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While there is no such thing as the perfect business model for banks, there are a number of factors that make certain banks more profitable than others. Here are the four most important.
1. Bigger can be better
First and foremost is size. While it's true that bigger isn't necessarily better, size helps an otherwise well-run bank further outpace the competition.
This is because bigger banks can spread their overhead costs -- from marketing, compliance, and other operations -- over a larger revenue stream. Smaller banks generally allocate a larger share of their net revenue to operating expenses than larger banks.
According to the Federal Deposit Insurance Corporation, banks with less than $100 million in assets on their balance sheets spent an average of 80.4% of their net revenue on expenses in the first quarter of this year, compared to only 62.4% for banks with more than $10 billion in assets.
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2. Geographic diversification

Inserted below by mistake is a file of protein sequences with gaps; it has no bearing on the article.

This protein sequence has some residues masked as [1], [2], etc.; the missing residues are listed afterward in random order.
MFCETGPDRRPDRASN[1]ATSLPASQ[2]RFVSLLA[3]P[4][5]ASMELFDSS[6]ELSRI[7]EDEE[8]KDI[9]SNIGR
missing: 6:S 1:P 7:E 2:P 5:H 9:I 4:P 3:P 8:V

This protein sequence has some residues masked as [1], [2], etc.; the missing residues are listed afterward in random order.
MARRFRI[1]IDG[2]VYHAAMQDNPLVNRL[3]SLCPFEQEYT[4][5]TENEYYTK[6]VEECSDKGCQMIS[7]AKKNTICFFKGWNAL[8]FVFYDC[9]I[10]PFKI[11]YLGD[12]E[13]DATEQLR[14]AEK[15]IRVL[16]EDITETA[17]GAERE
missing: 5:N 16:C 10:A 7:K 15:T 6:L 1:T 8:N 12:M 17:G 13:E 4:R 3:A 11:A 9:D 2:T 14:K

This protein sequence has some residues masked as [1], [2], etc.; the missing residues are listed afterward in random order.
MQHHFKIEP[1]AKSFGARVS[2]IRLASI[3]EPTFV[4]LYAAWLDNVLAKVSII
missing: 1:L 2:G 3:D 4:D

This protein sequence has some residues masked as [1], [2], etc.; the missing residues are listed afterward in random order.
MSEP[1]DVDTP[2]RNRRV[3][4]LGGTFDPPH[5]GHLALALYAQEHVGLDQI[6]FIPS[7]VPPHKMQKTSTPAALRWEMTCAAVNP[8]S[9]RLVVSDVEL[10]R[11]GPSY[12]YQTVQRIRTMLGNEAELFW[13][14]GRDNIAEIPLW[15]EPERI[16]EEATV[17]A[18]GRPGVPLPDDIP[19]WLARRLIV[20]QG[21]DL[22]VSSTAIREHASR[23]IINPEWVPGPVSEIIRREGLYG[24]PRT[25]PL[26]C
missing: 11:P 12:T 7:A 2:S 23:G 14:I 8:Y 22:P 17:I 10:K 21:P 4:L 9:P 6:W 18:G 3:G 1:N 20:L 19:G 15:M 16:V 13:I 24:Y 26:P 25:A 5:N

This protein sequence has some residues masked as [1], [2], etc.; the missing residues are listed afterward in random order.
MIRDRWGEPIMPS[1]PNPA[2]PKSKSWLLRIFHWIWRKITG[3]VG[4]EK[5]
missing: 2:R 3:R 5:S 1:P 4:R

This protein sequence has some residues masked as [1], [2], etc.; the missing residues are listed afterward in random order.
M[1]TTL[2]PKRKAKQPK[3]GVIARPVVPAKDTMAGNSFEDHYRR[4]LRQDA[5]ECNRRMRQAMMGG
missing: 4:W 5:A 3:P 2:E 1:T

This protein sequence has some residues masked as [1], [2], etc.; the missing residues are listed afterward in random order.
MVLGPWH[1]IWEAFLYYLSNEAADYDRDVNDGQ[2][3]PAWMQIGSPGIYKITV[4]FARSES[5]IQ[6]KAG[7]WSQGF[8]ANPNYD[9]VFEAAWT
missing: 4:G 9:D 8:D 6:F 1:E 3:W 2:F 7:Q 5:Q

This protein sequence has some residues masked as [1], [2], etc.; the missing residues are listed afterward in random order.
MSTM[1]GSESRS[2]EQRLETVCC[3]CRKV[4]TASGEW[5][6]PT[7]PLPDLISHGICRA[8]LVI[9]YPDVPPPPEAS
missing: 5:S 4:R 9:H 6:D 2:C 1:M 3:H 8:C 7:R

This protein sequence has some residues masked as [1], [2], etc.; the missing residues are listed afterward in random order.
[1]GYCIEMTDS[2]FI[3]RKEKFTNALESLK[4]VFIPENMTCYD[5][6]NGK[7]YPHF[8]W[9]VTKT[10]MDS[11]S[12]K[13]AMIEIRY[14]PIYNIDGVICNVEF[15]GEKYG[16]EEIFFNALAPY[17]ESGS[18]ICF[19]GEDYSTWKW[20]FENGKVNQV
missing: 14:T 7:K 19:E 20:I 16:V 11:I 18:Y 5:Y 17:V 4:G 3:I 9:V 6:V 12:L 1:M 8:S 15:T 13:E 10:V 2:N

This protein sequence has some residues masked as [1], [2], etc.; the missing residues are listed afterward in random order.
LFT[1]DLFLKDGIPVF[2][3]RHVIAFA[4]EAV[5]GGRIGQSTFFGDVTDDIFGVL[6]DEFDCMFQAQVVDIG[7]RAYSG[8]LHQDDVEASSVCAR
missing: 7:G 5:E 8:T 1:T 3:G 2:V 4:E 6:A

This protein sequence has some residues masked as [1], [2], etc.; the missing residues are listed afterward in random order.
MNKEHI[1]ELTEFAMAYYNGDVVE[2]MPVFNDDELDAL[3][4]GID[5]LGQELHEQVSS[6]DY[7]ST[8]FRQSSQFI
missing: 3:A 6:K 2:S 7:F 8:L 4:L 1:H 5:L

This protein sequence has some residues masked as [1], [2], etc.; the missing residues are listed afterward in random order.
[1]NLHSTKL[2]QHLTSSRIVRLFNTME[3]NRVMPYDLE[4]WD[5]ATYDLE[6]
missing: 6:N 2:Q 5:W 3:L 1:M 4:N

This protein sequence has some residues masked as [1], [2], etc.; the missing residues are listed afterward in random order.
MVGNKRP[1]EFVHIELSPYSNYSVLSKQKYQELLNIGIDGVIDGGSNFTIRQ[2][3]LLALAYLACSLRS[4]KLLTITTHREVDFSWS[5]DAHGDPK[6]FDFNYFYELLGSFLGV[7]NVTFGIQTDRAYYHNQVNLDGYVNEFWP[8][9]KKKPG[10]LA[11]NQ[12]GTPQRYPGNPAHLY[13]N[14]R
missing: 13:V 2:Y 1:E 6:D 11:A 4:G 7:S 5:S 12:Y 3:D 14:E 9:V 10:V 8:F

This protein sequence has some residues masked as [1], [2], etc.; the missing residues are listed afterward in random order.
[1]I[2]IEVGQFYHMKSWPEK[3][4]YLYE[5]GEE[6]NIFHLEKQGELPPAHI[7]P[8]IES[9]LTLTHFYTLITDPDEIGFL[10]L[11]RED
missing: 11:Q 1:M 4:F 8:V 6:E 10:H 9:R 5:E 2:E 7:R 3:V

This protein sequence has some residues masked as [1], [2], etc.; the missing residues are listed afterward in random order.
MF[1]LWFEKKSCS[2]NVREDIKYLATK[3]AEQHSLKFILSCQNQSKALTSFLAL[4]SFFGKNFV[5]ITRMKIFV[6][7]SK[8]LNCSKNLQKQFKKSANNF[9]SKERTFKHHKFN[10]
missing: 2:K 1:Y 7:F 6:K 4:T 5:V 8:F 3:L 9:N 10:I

Bigger banks also tend to be more geographically diversified than smaller banks. Bank of America , the first truly national bank following its 1998 merger with NationsBank, is a textbook example. Its 4,835 branches stretch without interruption from California to Florida.
This matters because geographic diversification insulates a bank from regional economic downturns, such as the deep recession that enveloped the oil patch in the mid-1980s. As JPMorgan Chase chairman and CEO Jamie Dimon explained in his latest letter to shareholders:
Many large banks had no problem navigating the financial crisis, while many smaller banks went bankrupt. Many of these smaller banks went bankrupt because they were undiversified, meaning that most of their lending took place in a specific geography. A good example was when oil collapsed in the late 1980s. Texas banks went bankrupt because of their direct exposure to oil companies and also because of their exposure to real estate whose value depended largely on the success of the oil business.
3. Product-line diversification
Along these same lines, it's important for a bank to offer a variety of fee-based financial services in addition to simply accepting deposits and making loans. This reduces the sensitivity of a bank's earnings to interest rate fluctuations, as fee-based businesses often do better when interest rates fall. It also reduces the pressure on banks to reach for yield (and thus risk) in their loan portfolios.
As Wells Fargo chief financial officer John Shrewsberry noted earlier this year during the company's fourth-quarter conference call:
The benefit of our diversified business model is that we have over 90 businesses that performed differently based on interest rates in the economic environment.